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Passport to Pimlico - The Titfield Thunderbolt
Heisenberg might have stayed here
Passport to Pimlico
A month or two ago, kharin brought over the video of Brighton Rock. It seemed that the young Richard Attenborough played a very two-dimensional character; the real (over)acting was by Hermione Baddeley, who clearly starred as a female impersonator. So in the nadir of TV scheduling on Sunday, we decided to watch Passport to Pimlico, in which she plays a less prominent role.

This preceded for me a trip on Monday to the Tate. I had intended on this occasion only to go to A Picture of Britain, but as there was a discount for a joint ticket with the Joshua Reynolds: The Creation of Celebrity I opted for both. The landscapes were definitely worthwhile; I enjoyed "the Romantic North", which had a number of recognised places considerably changed in the last 200 years (Bamburgh Castle, whose outer walls have been reconstructed into Victorian flats, and the Lake District, which has suffered overforestation by the Forestry Commission and flooding by Manchester Corporation for reservoirs). Also interesting was an uncharacteristically light Atkinson Grimshaw painting of the Bowder Stone in Borrowdale. Other sections were also enjoyable, from the stylistic war art of Paul Nash and patriotic poster campaigns of the wartime periods, through to Eric Revilious' intriguing depiction of Uffington White Horse. A couple of caricatures were also included in an imaginitevly interpreted thematic exhibition that ought to overshadow its companion TV series.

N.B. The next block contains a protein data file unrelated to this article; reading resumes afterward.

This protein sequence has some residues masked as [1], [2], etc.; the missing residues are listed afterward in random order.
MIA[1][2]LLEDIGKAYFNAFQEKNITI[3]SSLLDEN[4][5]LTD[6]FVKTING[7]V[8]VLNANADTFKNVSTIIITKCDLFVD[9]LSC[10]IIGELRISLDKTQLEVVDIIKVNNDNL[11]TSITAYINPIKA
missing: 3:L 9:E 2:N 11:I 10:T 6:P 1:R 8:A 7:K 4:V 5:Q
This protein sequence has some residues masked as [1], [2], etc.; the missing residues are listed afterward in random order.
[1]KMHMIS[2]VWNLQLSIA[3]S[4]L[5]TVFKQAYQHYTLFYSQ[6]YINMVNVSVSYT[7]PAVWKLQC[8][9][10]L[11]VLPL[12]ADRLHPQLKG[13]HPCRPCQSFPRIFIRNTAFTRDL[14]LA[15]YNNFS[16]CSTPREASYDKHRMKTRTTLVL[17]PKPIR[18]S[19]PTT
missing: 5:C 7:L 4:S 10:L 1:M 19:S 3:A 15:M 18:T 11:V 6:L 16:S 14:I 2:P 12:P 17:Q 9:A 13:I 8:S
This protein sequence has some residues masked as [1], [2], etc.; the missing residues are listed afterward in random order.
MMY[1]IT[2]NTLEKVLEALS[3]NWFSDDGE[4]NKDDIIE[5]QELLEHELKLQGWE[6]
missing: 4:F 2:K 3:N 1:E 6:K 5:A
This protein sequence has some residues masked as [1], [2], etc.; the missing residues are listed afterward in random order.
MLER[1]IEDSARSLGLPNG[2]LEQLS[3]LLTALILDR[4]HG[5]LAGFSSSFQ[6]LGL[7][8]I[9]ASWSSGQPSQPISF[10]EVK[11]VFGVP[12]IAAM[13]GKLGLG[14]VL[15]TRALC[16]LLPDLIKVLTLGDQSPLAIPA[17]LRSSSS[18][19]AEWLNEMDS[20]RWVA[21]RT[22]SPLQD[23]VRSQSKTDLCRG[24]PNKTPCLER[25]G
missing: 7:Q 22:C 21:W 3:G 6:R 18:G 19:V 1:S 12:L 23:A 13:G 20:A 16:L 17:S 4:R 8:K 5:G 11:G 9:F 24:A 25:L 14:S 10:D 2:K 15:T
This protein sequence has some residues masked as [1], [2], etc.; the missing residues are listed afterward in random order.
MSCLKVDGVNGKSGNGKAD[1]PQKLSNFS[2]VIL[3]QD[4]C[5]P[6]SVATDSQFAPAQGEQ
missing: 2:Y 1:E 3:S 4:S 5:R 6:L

I was less taken by the Joshua Reynolds exhibition, though that's not to say it was bad: just not so much to my taste. There were some interesting stories around eighteenth century society and scandal, though; and a portrait of a child in fancy dress, in the pose of Holbein's portrait of Henry VIII, was entertaining.


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poliphilo From: poliphilo Date: September 1st, 2005 09:28 am (UTC) (Link)
I like Brighton Rock. It's about the nearest thing there is to British noir.

I like almost everything about it- the performances, the glimpses of pre-war Brighton, the moody cinematography.

And the first Dr Who as an ageing wideboy in a loud check suit- priceless!
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